Handout cash seen as 'lifeline by majority'
Over 70 percent of people said the government should stump up cash in a handout instead of consumption vouchers in the budget to be announced tomorrow, a survey by the Democratic Party found.
Of the 555 people polled by the party this month, 71 percent of respondents preferred a cash handout over consumption vouchers while 23 percent preferred consumption vouchers. The rest were undecided.
Chan Po-ming, the party's spokesman on finance and economic policy, said the government's initial reason for handing out consumption vouchers was to stimulate the economy. But at this point, Chan said, Hongkongers simply wish to be able to weather the difficult times.
"Right now, cash handouts aren't icing on the cake - they are a lifeline," he said.
The government's consumption-voucher scheme, launched in July, required people to spend a specified portion of the money before a deadline.
They were also not allowed to transfer the monetary value of the vouchers to their bank accounts. According to the government, the scheme was expected to contribute a 0.7-percent increase to the city's gross domestic product.
Chan said that most people collected consumption vouchers through their Octopus cards. Since the vouchers are not limited to online stores alone, he added, many will have to risk infection just to spend the vouchers if the government distributes another round.
The survey further found that half of the respondents are hoping for a HK$10,000 handout, but nearly 30 percent want HK$15,000. Others aimed lower, with 15 percent hoping for HK$5,000 and 8 percent aiming for HK$3,000.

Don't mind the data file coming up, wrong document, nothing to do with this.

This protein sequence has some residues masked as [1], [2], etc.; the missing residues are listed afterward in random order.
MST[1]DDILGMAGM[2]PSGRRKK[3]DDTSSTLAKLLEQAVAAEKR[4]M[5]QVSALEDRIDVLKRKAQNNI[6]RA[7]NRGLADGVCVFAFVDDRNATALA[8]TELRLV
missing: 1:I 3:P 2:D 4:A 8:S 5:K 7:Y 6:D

Chan said the Democratic Party itself proposes a distribution of HK$15,000. As the economy deteriorates, Chan noted, many will need the money to deal with the uncertainties brought about by the pandemic.
The survey also found that nearly 80 percent expressed "no confidence" or "very low confidence" in Hong Kong's economic prospects, while nearly 70 percent said their lives have worsened compared with last year.
Democratic Party chairman Lo Kin-hei said Hongkongers lack confidence in the city's economic outlook due to the fifth wave. Despite the government's anti-epidemic fund, Lo said, workers are either on unpaid leave or are worried about layoffs.
"The measures in the upcoming budget have to reassure the public," Lo said, adding that a cash handout and unemployment assistance will be beneficial to the city.
Meanwhile, a survey conducted by the Hong Kong Research Association last week found that over 60 percent of 1,048 respondents believed there should be more "sweeteners" this year compared with last year.
While its respondents were not given the option of a cash handout, the survey found that over 80 percent agreed the government should hand out consumption vouchers once more while 80 percent agreed to a government subsidy of their electric bills.